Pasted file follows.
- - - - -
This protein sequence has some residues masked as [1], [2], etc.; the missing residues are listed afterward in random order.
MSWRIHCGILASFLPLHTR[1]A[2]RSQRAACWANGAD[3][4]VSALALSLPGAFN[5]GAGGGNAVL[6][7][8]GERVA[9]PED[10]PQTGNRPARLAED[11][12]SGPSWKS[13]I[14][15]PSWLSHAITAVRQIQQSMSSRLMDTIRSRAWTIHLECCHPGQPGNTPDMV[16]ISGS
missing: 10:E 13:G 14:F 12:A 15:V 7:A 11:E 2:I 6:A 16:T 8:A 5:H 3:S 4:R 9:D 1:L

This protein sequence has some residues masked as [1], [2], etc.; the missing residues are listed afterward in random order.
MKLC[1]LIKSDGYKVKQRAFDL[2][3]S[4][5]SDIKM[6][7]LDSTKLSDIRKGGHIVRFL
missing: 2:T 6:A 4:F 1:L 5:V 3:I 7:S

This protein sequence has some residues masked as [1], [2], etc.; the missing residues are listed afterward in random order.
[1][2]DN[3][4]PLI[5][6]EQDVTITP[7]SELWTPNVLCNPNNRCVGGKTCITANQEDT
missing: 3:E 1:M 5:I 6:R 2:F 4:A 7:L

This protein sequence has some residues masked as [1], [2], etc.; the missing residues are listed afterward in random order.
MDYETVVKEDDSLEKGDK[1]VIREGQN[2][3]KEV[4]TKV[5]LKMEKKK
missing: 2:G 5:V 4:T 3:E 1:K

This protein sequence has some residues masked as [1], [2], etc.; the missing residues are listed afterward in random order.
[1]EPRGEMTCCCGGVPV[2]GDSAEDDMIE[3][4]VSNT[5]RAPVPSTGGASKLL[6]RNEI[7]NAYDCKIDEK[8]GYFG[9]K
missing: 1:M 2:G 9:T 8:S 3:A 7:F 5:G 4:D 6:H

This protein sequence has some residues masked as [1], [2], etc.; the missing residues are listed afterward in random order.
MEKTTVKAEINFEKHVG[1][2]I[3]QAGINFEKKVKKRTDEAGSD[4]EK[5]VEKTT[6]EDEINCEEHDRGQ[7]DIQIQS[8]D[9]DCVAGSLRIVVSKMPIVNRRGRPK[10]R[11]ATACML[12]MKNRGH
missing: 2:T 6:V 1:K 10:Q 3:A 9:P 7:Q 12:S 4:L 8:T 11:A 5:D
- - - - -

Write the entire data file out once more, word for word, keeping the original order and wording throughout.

This protein sequence has some residues masked as [1], [2], etc.; the missing residues are listed afterward in random order.
MSWRIHCGILASFLPLHTR[1]A[2]RSQRAACWANGAD[3][4]VSALALSLPGAFN[5]GAGGGNAVL[6][7][8]GERVA[9]PED[10]PQTGNRPARLAED[11][12]SGPSWKS[13]I[14][15]PSWLSHAITAVRQIQQSMSSRLMDTIRSRAWTIHLECCHPGQPGNTPDMV[16]ISGS
missing: 10:E 13:G 14:F 12:A 15:V 7:A 11:E 2:I 6:A 16:T 8:A 5:H 3:S 4:R 9:D 1:L

This protein sequence has some residues masked as [1], [2], etc.; the missing residues are listed afterward in random order.
MKLC[1]LIKSDGYKVKQRAFDL[2][3]S[4][5]SDIKM[6][7]LDSTKLSDIRKGGHIVRFL
missing: 2:T 6:A 4:F 1:L 5:V 3:I 7:S

This protein sequence has some residues masked as [1], [2], etc.; the missing residues are listed afterward in random order.
[1][2]DN[3][4]PLI[5][6]EQDVTITP[7]SELWTPNVLCNPNNRCVGGKTCITANQEDT
missing: 3:E 1:M 5:I 6:R 2:F 4:A 7:L

This protein sequence has some residues masked as [1], [2], etc.; the missing residues are listed afterward in random order.
MDYETVVKEDDSLEKGDK[1]VIREGQN[2][3]KEV[4]TKV[5]LKMEKKK
missing: 2:G 5:V 4:T 3:E 1:K

This protein sequence has some residues masked as [1], [2], etc.; the missing residues are listed afterward in random order.
[1]EPRGEMTCCCGGVPV[2]GDSAEDDMIE[3][4]VSNT[5]RAPVPSTGGASKLL[6]RNEI[7]NAYDCKIDEK[8]GYFG[9]K
missing: 1:M 2:G 9:T 8:S 3:A 7:F 5:G 4:D 6:H

This protein sequence has some residues masked as [1], [2], etc.; the missing residues are listed afterward in random order.
MEKTTVKAEINFEKHVG[1][2]I[3]QAGINFEKKVKKRTDEAGSD[4]EK[5]VEKTT[6]EDEINCEEHDRGQ[7]DIQIQS[8]D[9]DCVAGSLRIVVSKMPIVNRRGRPK[10]R[11]ATACML[12]MKNRGH
missing: 2:T 6:V 1:K 10:Q 3:A 9:P 7:Q 12:S 4:L 8:T 11:A 5:D